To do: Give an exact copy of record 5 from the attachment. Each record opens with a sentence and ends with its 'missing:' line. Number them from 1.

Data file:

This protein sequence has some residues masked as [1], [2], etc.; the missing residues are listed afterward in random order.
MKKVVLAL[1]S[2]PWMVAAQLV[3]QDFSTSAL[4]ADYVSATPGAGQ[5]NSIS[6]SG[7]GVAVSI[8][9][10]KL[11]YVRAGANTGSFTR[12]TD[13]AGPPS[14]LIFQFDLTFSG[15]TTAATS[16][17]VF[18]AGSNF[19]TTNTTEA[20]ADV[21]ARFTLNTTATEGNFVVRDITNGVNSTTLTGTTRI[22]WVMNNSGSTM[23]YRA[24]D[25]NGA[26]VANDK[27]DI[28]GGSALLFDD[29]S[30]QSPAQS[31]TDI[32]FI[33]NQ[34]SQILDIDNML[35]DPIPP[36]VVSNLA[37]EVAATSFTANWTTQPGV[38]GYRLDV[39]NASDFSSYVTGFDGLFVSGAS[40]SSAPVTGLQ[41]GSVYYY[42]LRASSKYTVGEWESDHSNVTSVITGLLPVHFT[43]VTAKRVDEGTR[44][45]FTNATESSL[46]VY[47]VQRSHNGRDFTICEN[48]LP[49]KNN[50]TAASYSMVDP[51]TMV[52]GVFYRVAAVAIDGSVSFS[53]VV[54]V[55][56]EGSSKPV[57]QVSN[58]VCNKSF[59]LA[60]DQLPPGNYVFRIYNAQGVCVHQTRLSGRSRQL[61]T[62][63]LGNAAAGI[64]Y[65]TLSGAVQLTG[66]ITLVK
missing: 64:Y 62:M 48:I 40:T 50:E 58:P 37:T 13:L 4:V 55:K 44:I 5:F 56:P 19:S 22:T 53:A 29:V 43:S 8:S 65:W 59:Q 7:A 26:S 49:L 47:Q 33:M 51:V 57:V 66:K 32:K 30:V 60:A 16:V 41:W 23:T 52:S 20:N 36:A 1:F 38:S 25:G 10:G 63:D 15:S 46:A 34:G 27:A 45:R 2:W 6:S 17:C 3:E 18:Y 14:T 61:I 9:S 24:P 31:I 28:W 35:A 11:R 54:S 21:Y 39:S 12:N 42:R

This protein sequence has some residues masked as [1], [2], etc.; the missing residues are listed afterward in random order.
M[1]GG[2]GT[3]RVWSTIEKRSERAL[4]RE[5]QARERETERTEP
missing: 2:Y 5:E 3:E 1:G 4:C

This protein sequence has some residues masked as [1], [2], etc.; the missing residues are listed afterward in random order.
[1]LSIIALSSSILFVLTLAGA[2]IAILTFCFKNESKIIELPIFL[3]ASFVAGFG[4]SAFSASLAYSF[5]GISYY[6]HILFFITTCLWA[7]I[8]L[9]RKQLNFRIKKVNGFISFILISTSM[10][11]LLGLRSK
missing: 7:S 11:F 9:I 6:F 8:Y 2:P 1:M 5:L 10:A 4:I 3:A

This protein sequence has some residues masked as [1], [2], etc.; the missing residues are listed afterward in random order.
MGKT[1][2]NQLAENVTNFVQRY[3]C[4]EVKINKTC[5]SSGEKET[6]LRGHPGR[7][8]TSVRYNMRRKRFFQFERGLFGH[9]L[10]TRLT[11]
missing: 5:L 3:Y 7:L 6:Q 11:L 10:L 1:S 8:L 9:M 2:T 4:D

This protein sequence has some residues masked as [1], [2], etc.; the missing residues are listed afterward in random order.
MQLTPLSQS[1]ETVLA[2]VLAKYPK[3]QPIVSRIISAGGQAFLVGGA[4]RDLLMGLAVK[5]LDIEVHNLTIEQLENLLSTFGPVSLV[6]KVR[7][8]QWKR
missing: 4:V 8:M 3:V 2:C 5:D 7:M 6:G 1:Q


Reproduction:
This protein sequence has some residues masked as [1], [2], etc.; the missing residues are listed afterward in random order.
MQLTPLSQS[1]ETVLA[2]VLAKYPK[3]QPIVSRIISAGGQAFLVGGA[4]RDLLMGLAVK[5]LDIEVHNLTIEQLENLLSTFGPVSLV[6]KVR[7][8]QWKR
missing: 4:V 8:M 3:V 2:C 5:D 7:M 6:G 1:Q